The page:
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The most diverse Ordovician calcified cyanobacteria flora was found in the Tarim Basin, Northwest China
Author: | Update time:2016-05-12           | Print | Close | Text Size: A A A

Cyanobacterial calcification is related to photosynthetic inorganic carbon uptake, raising the pH adjacent to cyanobacterial cells and promoting CaCO3 precipitation situated in or on the mucilaginous sheath of some cyanobacteria. Calcified sheaths can be preserved as microfossils and widely occur in the marine carbonate strata of the Neoproterozoic, Palaeozoic and Mesozoic.

Recently, however, cyanobacterial calcification has been found to be widespread in freshwater lakes and streams in limestone areas, but is virtually unknown in marine environments. This could reflect temporal changes in seawater chemistry and in atmospheric carbon dioxide. However, tracking the geological history of calcified cyanobacteria is hindered by the morphological simplicity of their fossils. The lack of distinctive criteria makes it difficult to confidently recognize calcified cyanobacteria and creates uncertainties in the taxonomy of these and superficially similar calcified microbes. Calcified cyanobacteria and associated microfossils described from the Ordovician have generally been regarded as sparse, to the point that the Middle and Late Ordovician was at one time considered as an episode of reduced cyanobacterial calcification.   

Postdoctoral fellow Liu Lijing and her supervisor Associate Prof. Wu Yasheng from the CAS Key Lab of Petroleum Resource Research, IGGCAS and coworkers carried out an extensive study of calcified cyanobacterial fossils in 8500 thin sections from drill core samples from 64 wells in the Tazhong, Tabei, Bachu and Tadong areas of the Tarim Basi,. The thin sections, which span most of the Ordovician were investigated using transmitted light microscopy, many examples of these fossils in the thin sections were measured, photographed and identified. Thirty-two species amongst 20 genera, including two new genera and two new species were identified; most of them are from the Middle and Late Ordovician (Figures 1 and 2).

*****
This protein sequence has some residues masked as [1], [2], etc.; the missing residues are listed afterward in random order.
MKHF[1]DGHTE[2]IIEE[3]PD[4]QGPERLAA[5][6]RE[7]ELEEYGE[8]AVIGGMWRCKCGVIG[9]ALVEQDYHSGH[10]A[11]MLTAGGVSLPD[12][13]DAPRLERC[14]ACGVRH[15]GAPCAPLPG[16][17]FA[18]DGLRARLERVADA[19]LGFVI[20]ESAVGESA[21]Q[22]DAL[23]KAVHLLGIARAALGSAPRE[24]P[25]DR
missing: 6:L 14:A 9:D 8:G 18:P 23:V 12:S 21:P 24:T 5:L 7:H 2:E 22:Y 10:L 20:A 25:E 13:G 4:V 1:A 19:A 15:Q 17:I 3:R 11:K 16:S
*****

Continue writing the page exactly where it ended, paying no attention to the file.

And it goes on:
The authors describe and compare these taxa to previous studies and also widely compare them with modern marine cyanobacteira. Girvanella, Subtifloria, Razumovskia, Acuasiphonoria gen. nov., Hedstroemia, Cayeuxia, Bija, Apophoretella, Ortonella, Zonotrichites and Bevocastria are attributed as being calcified cyanobacteria, and are compared with some of modern oscillatoriaceasns and rivulariaceans. Proaulopora, Phacelophyton and Gomphosiphon gen. nov. are classified as probable calcified cyanobacteria and are compared with some of rivulariaceans. Renalcis, Izhella, Epiphyton, Wetheredella, Rothpletzella and Garwoodia are classified as calcified Microproblematica, due to the lack of their modern analogues.   

Previous reports of Ordovician calcified cyanobacteria and microfossil floras have been concentrated in Europe, Siberia, North America, South America and China, with a few from South America, but none of these floras contained more than eight genera and eight species. Overall they total 13 genera, among which 12 genera are present in the Tarim flora. Compared with other Ordovician floras, 6 genera and 14 species are recorded in the Ordovician for the first time. The Tarim assemblage reported here is considerably more diverse than other previously described Ordovician floras. This new work constitutes the most diverse calcified cyanobacterial flora known from the Ordovician to-date, and represents a substantial addition to worldwide diversity. The results suggest that the view that the Middle and Late Ordovician was an episode of reduced cyanobacterial calcification needs to be reconsidered.   

The work has now been published in Journal of Systematic Palaeontology.   

Figure 1. Taxa of calcified cyanobacteria, probable cyanobacteria and associated calcified microproblematic fossils from the Tarim Basin Ordovician, and selected possible present-day analogues. The genera and species in bold have not been previously recorded from the Ordovician.  


Figure 2. Some microphtographs of Ordovician calcified cyanobacteria of Tarim Basin. A-C, Acuasiphonoria ordovica sp. et gen. nov. D-G Gomphosiphon xinjiangensis gen. et sp. nov. (All scale bars are 1 mm, except where indicated.)    



Wu Yasheng 
Institute of Geology and Geophysics, CAS 



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